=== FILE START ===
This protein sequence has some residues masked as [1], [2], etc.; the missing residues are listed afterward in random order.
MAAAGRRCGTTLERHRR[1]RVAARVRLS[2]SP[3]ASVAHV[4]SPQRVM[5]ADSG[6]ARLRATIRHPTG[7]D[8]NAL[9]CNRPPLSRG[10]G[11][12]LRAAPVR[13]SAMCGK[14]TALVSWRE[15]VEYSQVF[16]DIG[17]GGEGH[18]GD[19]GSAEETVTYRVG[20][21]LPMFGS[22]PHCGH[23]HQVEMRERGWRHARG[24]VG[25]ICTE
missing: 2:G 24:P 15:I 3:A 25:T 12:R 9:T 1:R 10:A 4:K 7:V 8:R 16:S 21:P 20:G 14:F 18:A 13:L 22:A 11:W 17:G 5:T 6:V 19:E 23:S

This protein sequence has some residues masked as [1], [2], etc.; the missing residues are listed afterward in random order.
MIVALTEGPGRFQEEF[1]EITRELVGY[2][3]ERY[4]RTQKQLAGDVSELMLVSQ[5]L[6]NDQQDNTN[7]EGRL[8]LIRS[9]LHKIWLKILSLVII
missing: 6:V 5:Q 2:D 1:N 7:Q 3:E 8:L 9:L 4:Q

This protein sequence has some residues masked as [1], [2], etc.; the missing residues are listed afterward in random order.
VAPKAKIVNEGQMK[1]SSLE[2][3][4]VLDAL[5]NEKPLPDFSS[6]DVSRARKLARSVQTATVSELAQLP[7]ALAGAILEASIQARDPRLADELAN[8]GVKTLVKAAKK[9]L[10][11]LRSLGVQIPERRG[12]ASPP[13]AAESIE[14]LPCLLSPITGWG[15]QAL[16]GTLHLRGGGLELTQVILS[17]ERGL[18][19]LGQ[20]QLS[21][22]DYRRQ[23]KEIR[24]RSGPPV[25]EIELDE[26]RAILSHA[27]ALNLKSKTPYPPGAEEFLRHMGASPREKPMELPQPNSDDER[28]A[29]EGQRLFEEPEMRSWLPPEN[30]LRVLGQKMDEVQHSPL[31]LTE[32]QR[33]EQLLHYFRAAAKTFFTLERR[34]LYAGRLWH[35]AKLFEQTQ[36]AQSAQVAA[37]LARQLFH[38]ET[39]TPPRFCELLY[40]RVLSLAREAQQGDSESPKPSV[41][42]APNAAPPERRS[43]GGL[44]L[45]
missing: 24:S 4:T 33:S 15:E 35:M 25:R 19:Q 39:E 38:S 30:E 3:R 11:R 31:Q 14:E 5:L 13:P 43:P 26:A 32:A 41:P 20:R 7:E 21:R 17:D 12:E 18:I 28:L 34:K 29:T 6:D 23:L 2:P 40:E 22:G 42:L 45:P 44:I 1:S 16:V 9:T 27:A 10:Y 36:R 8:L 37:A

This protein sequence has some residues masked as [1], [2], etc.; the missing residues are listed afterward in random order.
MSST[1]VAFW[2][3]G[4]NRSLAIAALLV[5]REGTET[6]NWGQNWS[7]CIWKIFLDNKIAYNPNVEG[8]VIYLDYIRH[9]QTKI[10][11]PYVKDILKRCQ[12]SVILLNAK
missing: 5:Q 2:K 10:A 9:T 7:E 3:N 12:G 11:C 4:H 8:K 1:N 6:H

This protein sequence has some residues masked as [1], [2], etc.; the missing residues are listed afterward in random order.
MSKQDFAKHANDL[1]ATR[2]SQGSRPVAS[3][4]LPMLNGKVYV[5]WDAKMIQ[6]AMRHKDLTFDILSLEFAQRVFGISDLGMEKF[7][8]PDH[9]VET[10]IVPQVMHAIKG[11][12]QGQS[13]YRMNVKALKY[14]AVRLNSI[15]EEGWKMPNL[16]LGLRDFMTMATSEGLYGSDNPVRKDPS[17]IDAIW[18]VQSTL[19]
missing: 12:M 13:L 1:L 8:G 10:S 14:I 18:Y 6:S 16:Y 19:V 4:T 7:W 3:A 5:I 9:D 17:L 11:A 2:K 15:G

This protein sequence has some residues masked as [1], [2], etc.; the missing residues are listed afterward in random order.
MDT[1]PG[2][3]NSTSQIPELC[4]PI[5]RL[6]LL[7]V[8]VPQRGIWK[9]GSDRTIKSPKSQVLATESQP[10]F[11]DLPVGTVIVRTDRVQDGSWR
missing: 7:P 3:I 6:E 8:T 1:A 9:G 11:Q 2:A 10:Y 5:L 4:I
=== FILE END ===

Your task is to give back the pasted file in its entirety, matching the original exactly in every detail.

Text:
This protein sequence has some residues masked as [1], [2], etc.; the missing residues are listed afterward in random order.
MAAAGRRCGTTLERHRR[1]RVAARVRLS[2]SP[3]ASVAHV[4]SPQRVM[5]ADSG[6]ARLRATIRHPTG[7]D[8]NAL[9]CNRPPLSRG[10]G[11][12]LRAAPVR[13]SAMCGK[14]TALVSWRE[15]VEYSQVF[16]DIG[17]GGEGH[18]GD[19]GSAEETVTYRVG[20][21]LPMFGS[22]PHCGH[23]HQVEMRERGWRHARG[24]VG[25]ICTE
missing: 2:G 24:P 15:I 3:A 25:T 12:R 9:T 1:R 10:A 4:K 7:V 8:R 16:S 21:P 20:G 14:F 18:A 13:L 22:A 11:W 17:G 5:T 6:V 19:E 23:S

This protein sequence has some residues masked as [1], [2], etc.; the missing residues are listed afterward in random order.
MIVALTEGPGRFQEEF[1]EITRELVGY[2][3]ERY[4]RTQKQLAGDVSELMLVSQ[5]L[6]NDQQDNTN[7]EGRL[8]LIRS[9]LHKIWLKILSLVII
missing: 6:V 5:Q 2:D 1:N 7:Q 3:E 8:L 9:L 4:Q

This protein sequence has some residues masked as [1], [2], etc.; the missing residues are listed afterward in random order.
VAPKAKIVNEGQMK[1]SSLE[2][3][4]VLDAL[5]NEKPLPDFSS[6]DVSRARKLARSVQTATVSELAQLP[7]ALAGAILEASIQARDPRLADELAN[8]GVKTLVKAAKK[9]L[10][11]LRSLGVQIPERRG[12]ASPP[13]AAESIE[14]LPCLLSPITGWG[15]QAL[16]GTLHLRGGGLELTQVILS[17]ERGL[18][19]LGQ[20]QLS[21][22]DYRRQ[23]KEIR[24]RSGPPV[25]EIELDE[26]RAILSHA[27]ALNLKSKTPYPPGAEEFLRHMGASPREKPMELPQPNSDDER[28]A[29]EGQRLFEEPEMRSWLPPEN[30]LRVLGQKMDEVQHSPL[31]LTE[32]QR[33]EQLLHYFRAAAKTFFTLERR[34]LYAGRLWH[35]AKLFEQTQ[36]AQSAQVAA[37]LARQLFH[38]ET[39]TPPRFCELLY[40]RVLSLAREAQQGDSESPKPSV[41][42]APNAAPPERRS[43]GGL[44]L[45]
missing: 24:S 4:T 33:S 15:E 35:M 25:R 19:Q 39:E 38:S 30:E 3:R 11:R 31:Q 14:E 5:L 13:P 43:P 26:A 32:A 41:P 20:R 7:E 21:R 17:D 12:E 18:I 28:L 34:K 29:T 6:D 23:L 2:P 40:E 22:G 42:L 45:P 44:I 1:S 16:V 9:T 27:A 10:Y 36:R 8:L 37:A

This protein sequence has some residues masked as [1], [2], etc.; the missing residues are listed afterward in random order.
MSST[1]VAFW[2][3]G[4]NRSLAIAALLV[5]REGTET[6]NWGQNWS[7]CIWKIFLDNKIAYNPNVEG[8]VIYLDYIRH[9]QTKI[10][11]PYVKDILKRCQ[12]SVILLNAK
missing: 5:Q 2:K 10:A 9:T 7:E 3:N 12:G 11:C 4:H 8:K 1:N 6:H

This protein sequence has some residues masked as [1], [2], etc.; the missing residues are listed afterward in random order.
MSKQDFAKHANDL[1]ATR[2]SQGSRPVAS[3][4]LPMLNGKVYV[5]WDAKMIQ[6]AMRHKDLTFDILSLEFAQRVFGISDLGMEKF[7][8]PDH[9]VET[10]IVPQVMHAIKG[11][12]QGQS[13]YRMNVKALKY[14]AVRLNSI[15]EEGWKMPNL[16]LGLRDFMTMATSEGLYGSDNPVRKDPS[17]IDAIW[18]VQSTL[19]
missing: 12:M 13:L 1:L 8:G 10:S 14:I 18:Y 6:S 16:Y 19:V 4:T 7:W 3:A 5:I 9:D 17:L 11:A 2:K 15:G

This protein sequence has some residues masked as [1], [2], etc.; the missing residues are listed afterward in random order.
MDT[1]PG[2][3]NSTSQIPELC[4]PI[5]RL[6]LL[7]V[8]VPQRGIWK[9]GSDRTIKSPKSQVLATESQP[10]F[11]DLPVGTVIVRTDRVQDGSWR
missing: 7:P 3:I 6:E 8:T 1:A 9:G 11:Q 2:A 10:Y 5:L 4:I